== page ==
On Tuesday morning, several top officials, led by Massachusetts Governor Deval Patrick led a news conference about the investigation, but offered very little in the way of new information. Gov. Patrick confirmed that "two and only two" explosive devices were found and any reports of other devices were not true. He also confirmed that over 150 176 people were injured. A prayer service will be held on Wednesday.
The FBI also confirmed that were no threats made before the Marathon and no imminent threats since that time. The agent in charge did not comment on other aspects of the case, including details about the bombs themselves or how they were made and detonated.
Many other officials spoke and most asked the public to continue to send tips including photographs and videos that might aid in the investigation. Investigators are obviously hoping that someone might have caught the bomber on tape. Police Commissioner Ed Davis also confirmed that there were 176 confirmed casualties presented at local hospitals, and 3 deaths.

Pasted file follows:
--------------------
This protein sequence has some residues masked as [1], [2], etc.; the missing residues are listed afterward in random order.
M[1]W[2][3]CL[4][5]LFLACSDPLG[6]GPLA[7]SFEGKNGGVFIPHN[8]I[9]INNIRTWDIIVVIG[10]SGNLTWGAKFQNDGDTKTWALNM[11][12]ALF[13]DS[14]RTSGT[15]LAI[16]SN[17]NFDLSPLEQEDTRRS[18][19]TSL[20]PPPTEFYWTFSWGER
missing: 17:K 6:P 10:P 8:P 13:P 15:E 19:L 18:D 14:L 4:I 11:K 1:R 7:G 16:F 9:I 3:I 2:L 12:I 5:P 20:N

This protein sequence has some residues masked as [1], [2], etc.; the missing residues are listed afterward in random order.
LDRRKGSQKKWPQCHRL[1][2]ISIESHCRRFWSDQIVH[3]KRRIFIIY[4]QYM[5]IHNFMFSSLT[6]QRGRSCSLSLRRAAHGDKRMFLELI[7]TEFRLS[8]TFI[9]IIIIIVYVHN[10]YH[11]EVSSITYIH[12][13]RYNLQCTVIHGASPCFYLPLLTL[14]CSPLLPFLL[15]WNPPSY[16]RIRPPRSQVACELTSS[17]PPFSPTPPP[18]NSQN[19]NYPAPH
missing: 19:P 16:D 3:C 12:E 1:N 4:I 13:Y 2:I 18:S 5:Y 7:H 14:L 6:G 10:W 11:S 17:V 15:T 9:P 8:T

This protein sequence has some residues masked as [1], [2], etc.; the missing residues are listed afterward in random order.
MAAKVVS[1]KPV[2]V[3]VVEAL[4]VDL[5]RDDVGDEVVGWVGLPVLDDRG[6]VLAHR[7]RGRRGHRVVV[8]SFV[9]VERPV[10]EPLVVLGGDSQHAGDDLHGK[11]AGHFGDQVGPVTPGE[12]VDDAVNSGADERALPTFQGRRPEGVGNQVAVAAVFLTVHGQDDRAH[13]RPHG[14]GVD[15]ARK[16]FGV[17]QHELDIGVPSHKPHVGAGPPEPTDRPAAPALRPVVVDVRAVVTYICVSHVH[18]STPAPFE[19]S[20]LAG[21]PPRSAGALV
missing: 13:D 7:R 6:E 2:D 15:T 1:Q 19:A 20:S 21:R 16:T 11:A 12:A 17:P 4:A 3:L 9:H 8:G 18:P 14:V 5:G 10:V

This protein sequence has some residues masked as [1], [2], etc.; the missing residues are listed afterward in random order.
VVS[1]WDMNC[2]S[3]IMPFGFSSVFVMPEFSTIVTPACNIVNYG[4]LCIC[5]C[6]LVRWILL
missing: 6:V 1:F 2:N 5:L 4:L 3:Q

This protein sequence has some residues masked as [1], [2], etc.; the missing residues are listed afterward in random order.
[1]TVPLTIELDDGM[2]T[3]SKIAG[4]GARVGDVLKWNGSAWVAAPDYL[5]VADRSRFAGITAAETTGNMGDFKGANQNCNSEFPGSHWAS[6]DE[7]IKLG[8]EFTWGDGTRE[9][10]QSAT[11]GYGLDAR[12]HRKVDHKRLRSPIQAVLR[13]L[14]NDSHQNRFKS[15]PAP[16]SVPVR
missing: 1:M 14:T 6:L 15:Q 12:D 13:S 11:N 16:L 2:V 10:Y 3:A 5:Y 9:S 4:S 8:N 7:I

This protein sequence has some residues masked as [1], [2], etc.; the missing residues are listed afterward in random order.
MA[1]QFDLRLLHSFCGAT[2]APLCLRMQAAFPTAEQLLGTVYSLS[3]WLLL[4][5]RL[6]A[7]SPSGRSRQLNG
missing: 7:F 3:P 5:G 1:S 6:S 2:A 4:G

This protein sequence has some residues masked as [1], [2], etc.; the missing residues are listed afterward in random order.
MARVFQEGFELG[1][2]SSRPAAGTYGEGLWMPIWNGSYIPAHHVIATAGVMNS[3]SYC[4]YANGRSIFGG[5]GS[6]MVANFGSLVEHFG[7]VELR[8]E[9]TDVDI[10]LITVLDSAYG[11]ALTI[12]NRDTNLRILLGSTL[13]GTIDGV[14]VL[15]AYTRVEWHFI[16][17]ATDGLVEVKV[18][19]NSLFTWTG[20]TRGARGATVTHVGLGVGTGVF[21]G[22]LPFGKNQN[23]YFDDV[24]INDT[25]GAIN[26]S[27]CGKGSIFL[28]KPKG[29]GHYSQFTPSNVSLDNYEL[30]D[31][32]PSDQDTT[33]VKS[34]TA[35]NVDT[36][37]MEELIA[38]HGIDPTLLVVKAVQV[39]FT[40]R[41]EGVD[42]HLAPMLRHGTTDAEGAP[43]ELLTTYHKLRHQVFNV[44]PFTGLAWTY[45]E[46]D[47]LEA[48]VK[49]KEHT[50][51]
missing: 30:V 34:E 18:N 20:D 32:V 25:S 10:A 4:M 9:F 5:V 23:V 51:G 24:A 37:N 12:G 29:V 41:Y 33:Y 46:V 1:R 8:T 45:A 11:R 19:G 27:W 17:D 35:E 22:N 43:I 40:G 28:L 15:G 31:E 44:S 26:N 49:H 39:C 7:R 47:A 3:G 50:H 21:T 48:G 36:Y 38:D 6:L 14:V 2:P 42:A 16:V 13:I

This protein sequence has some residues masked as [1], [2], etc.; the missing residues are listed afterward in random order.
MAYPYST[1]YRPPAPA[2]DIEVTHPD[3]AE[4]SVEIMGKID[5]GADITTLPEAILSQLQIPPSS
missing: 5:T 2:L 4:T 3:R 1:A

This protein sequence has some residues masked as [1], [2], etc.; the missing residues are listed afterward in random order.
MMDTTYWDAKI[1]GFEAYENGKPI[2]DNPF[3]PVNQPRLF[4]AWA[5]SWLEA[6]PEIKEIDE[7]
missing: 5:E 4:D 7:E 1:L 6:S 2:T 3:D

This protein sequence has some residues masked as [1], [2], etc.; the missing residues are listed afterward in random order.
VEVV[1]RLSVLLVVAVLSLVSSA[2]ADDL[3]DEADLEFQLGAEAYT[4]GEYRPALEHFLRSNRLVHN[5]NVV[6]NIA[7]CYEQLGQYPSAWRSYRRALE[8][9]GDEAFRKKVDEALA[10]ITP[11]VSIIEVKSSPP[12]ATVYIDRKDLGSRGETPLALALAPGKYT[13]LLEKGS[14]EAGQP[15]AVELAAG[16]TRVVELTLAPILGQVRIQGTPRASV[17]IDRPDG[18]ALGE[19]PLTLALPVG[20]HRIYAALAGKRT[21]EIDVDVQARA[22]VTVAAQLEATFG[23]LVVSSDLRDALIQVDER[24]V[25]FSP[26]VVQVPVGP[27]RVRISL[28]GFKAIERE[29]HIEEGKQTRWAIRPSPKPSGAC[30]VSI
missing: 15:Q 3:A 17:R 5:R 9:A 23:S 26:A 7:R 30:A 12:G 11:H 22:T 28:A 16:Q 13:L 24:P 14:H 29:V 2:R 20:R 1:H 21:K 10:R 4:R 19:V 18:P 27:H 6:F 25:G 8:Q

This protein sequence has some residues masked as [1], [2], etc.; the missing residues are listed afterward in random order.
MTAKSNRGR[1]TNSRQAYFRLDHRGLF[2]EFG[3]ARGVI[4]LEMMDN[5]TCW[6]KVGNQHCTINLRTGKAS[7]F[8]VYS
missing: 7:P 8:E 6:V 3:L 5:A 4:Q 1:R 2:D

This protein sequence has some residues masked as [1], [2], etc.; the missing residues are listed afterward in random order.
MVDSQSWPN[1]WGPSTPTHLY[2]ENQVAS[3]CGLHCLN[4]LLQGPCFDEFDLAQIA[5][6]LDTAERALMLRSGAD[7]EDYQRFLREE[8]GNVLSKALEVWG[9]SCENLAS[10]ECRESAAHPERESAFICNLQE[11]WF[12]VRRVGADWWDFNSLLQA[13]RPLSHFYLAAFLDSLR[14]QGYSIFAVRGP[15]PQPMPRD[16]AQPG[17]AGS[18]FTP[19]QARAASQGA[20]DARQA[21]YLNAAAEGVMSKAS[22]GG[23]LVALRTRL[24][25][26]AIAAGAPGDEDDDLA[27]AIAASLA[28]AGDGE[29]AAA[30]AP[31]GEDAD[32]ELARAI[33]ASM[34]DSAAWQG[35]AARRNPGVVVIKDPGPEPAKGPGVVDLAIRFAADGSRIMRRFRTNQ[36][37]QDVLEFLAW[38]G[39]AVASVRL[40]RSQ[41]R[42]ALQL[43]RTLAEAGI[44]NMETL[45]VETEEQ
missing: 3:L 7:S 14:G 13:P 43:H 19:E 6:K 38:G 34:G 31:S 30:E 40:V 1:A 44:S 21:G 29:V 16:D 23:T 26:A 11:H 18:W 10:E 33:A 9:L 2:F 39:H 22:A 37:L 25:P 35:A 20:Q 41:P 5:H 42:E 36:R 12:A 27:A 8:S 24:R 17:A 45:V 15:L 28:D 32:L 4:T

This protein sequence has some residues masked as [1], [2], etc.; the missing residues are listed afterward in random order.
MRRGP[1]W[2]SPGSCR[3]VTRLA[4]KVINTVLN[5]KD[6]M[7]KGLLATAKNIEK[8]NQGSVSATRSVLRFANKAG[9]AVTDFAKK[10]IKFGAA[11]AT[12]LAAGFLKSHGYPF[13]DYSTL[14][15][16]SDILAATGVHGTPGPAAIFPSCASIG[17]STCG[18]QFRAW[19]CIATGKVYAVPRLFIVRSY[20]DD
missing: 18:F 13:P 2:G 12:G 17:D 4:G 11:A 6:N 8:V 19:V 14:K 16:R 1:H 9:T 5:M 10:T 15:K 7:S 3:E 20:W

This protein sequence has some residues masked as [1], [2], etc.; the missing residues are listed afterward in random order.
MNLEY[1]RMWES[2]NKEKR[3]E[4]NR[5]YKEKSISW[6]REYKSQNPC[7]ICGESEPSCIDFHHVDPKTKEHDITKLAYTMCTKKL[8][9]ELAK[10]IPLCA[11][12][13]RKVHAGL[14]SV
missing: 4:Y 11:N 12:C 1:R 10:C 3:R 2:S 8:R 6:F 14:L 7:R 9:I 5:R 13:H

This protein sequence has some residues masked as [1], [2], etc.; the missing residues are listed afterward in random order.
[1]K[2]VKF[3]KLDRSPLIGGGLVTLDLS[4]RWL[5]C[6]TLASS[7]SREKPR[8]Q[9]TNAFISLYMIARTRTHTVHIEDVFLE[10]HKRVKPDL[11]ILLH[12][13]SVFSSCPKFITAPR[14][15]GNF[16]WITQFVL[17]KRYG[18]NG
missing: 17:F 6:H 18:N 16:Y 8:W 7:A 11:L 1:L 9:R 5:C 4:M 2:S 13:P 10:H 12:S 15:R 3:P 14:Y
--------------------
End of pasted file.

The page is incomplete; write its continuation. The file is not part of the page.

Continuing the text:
Beyond that, not much was offered other than encouragement, support, and vows to find the bomber or bombers and bring them to justice. Here are some other quotes from the briefing:
Mayor Tom Menino: "Yesterday, terror was brought to the city of Boston.... Boston is a strong city. The city will get through this."
Mass. Senator Elizabeth Warren: "The president is actively involved."
Rick Deslauriers, FBI Special Agent in Charge: "Our mission is clear: To bring to justice those responsible for the marathon bombing... Expect to see agents conducting the investigation throughout the Boston area. There are no known additional threats." He later added, "We will go to the end of the earth."